More than 3,000 real estate jobs unfilled

Brendan Wong

The real estate industry is reaching a crisis point, with one recruitment agency reporting that the country is short of 3,200 agents.

Director of specialist recruitment agency Buckmaster Hawker, Jeanette Hockney, said there was a continual rise in vacant real estate positions across the country.

“We don’t have sufficient numbers entering the industry to replace those leaving, resulting in many agencies with positions vacant  in some cases for months at a time," she said.

“We were shocked when we ran the numbers last year but 2013’s results were even worse, with 1,400 vacancies for property managers Australia-wide.”

Melbourne had the tightest market with seven per cent of all residential property management positions unfilled, though this was repeated in Sydney and Brisbane.

Ms Hockney said in this environment, experienced and qualified candidates were being snapped up very quickly.

“The other result is higher salaries are being demanded by experienced candidates, particularly property managers. Last year we saw a jump in their market average salary of $5,000. In 2013, we expect this wage inflation to continue – perhaps get worse,” said Ms Hockney.

Director at Real Estate Career Developers, Melissa Karatjas told Real Estate Business the period of vacancy was longer than previously experienced, due to a high turnover rate of staff, particularly in property management.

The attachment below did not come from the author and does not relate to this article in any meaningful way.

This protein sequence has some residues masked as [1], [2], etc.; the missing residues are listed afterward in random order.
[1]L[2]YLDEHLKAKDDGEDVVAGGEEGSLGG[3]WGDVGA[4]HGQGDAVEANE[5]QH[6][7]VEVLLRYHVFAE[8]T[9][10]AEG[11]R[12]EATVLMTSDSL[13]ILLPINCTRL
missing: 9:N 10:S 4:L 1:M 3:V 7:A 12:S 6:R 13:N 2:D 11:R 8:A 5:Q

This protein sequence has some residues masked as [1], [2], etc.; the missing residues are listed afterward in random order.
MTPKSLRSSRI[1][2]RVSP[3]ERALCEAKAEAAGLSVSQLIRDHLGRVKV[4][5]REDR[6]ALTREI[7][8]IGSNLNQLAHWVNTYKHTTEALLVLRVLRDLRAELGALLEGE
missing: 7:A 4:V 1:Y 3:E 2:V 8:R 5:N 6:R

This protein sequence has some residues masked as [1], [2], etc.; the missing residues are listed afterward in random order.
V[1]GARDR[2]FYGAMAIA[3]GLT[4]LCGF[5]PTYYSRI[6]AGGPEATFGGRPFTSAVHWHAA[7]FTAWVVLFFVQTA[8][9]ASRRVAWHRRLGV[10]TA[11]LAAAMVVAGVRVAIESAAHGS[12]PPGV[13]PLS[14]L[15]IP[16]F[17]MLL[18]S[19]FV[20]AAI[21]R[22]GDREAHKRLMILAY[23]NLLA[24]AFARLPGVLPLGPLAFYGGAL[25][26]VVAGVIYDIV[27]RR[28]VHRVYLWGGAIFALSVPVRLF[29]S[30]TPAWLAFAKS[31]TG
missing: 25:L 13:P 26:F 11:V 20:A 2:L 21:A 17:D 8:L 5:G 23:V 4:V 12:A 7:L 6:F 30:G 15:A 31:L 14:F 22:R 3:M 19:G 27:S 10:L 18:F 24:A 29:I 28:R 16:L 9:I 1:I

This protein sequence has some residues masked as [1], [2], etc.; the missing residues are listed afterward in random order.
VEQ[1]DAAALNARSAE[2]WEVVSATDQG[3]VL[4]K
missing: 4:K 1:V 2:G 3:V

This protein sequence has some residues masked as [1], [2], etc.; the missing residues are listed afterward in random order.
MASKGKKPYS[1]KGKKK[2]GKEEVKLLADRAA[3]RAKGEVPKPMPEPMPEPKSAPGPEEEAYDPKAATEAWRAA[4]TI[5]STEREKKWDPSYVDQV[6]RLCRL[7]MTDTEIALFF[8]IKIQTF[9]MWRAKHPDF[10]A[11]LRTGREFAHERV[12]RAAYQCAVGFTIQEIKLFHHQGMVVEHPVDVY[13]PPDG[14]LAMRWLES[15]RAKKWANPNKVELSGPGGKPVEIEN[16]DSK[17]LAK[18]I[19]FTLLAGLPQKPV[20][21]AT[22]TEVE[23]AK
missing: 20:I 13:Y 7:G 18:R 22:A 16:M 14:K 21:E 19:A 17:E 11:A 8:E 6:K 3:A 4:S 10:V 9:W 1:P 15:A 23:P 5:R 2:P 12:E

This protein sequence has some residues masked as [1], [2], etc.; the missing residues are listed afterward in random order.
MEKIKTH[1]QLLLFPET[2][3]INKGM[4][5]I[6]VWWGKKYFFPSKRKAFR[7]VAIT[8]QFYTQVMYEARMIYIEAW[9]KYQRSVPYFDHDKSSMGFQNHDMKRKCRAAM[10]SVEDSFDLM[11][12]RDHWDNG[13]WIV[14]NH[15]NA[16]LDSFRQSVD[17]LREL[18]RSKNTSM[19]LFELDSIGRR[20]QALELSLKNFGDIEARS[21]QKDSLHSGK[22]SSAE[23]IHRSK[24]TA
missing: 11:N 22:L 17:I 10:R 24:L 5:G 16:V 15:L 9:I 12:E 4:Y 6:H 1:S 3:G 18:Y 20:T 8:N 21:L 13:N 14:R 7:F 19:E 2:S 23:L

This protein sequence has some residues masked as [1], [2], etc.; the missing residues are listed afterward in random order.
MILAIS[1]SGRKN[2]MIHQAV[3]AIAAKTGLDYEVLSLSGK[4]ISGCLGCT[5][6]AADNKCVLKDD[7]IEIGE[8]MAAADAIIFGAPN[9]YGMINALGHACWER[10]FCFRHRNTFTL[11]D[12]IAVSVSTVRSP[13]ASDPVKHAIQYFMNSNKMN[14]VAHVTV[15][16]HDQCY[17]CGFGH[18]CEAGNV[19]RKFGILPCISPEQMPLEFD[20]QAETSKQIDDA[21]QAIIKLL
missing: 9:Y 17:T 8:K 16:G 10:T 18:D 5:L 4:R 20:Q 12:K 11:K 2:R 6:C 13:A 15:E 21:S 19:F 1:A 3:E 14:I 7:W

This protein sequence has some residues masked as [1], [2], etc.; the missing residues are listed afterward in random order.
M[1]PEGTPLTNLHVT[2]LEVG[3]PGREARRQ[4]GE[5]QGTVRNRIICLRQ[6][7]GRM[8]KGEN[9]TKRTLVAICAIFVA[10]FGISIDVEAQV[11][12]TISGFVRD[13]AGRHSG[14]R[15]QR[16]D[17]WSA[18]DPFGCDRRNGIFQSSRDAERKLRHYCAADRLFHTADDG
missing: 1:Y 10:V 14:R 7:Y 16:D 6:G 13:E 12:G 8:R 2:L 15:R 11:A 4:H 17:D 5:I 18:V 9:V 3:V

She said part of her work was educating clients on their strategies for retention and ensuring their staff felt like a valued asset to their business. Clients were also being encouraged to consider people from other professions and providing good quality training.

“We try and encourage our clients to look at people from the service industries, so people that come from the likes of hospitality and trave. They’ve generally got some customer service training and therefore it’s a technical knowledge base that they’re lacking, so agencies need to offer the ability to mentor them," she said.

“We’re a people service, so people with good customer service can adapt those skills.”

According to Buckmaster Hawkey, many real estate agencies had flat management structures in which there were experienced candidates for every vacancy, but these were no longer sustainable.

The agency has responded by putting in creative structures in their clients’ workplaces.

“We’ve come up with a POD style structure that recruits junior staff with the right skills then places them under the wing of a more experienced practitioner,” Ms Hockney said.

“Twenty-seven year-olds in real estate are now experienced veterans, which may sound strange in some industries, but it is the only pragmatic option ensuring agencies have enough staff to cope.”

Despite this difficulty, one real estate franchise has been able to defy the trend. 

LJ Hooker Kingston in Tasmania recently advertised a permanent part-time administration assistant position in their local paper and online. The job received more than 300 job applications, with principals Helen and Leigh Henderson needing to pull down further advertising before narrowing down their shortlist to 15 people.